Syria hints Israel planted nuclear traces on its territory
U.S. and EU urge Syria to grant IAEA access to officials and sites that may shed light on nuclear activities.
Syria suggested on Thursday that Israel dropped uranium particles onto Syrian soil from the air to make it look as if a covert nuclear weapons plant was being built there, diplomats at a United Nations nuclear watchdog meeting said.
Damascus has strongly denied U.S. intelligence that a complex in the Syrian desert bombed to ruins by Israel in 2007 had been a nascent nuclear reactor, North Korean in design and geared to making plutonium for atomic bombs.
But International Atomic Energy Agency chief Yukiya Amano last month lent independent support to Western suspicions for the first time by saying uranium traces found in a 2008 visit by inspectors pointed to nuclear-related activity on the ground.
He said Syria was still refusing to let the IAEA re-examine the Dair Alzour site, take swipe samples from rubble removed immediately to an unknown location after the air strike, and check three other sites under military control whose look was altered by landscaping after inspectors asked for access.
In a closed-door debate by the IAEA's 35-nation board of governors, Syria reiterated its assertion that the uranium traces came with munitions Israel used to destroy the complex.
IAEA head inspector Olli Heinonen replied that the chemical composition, size, shape and distribution of the traces made it extremely unlikely they were a type of uranium sometimes used in munitions as a hardening agent, diplomats present said.
Rather, he said, they were traces of processed uranium - which after further treatment could be used for nuclear fuel.
In response, Syrian Ambassador Bassam al-Sabbagh suggested Israel might have contaminated the site with uranium particles dropped by air during or right after the air strike, participants in the meeting told Reuters.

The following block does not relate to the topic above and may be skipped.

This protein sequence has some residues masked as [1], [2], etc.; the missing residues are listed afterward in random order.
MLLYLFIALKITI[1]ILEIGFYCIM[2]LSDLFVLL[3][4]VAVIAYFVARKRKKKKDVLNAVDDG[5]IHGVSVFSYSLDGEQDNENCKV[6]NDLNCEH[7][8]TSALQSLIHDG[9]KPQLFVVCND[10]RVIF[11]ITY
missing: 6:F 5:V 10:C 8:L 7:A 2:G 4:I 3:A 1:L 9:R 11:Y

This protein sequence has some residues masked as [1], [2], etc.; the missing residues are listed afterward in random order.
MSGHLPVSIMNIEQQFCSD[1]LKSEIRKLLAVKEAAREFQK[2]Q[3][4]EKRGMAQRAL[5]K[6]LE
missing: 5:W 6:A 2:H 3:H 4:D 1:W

"The IAEA should verify the nature of the material dropped by Israel ... There were planes that overflew the site and we don't know what it was they dropped. I'm not just talking about munitions," Sabbagh was quoted by diplomats as saying.
Western diplomats dismissed his remarks as another twist in Syrian efforts to deflect the IAEA probe without addressing the substance of UN and Western concerns.
"It's part of a pretty weak defense by Syria," said a European Union diplomat, who like others spoke on condition of anonymity.
"I don't think (most delegations) took this seriously," said another diplomat.
Asked about that, a senior UN official familiar with Syria's dossier said: "The best solution would be to let the IAEA take samples from the debris to establish the facts, as the IAEA reports on this have indicated."
Syria denies having atomic bomb aspirations, says the target of Israeli warplanes was a conventional military building and that the intelligence reports were forged.
It is an ally of Iran, which is under a much bigger IAEA investigation over a secretive uranium enrichment program suspected of being geared to yielding nuclear warheads.
The UN watchdog's governors took no action on Syria pending further efforts by inspectors to gain access.
U.S., European and other Western delegates urged Syria to cooperate fully with the IAEA inquiry, while Iran said it was Israel, not Syria, that should be in the agency's dock.
"The core of the problem is an aggressive act committed by the Zionist regime," Iranian Ambassador Ali Asghar Soltanieh said. He blamed Western powers for the IAEA focusing "on the minor issue of a few uranium particles".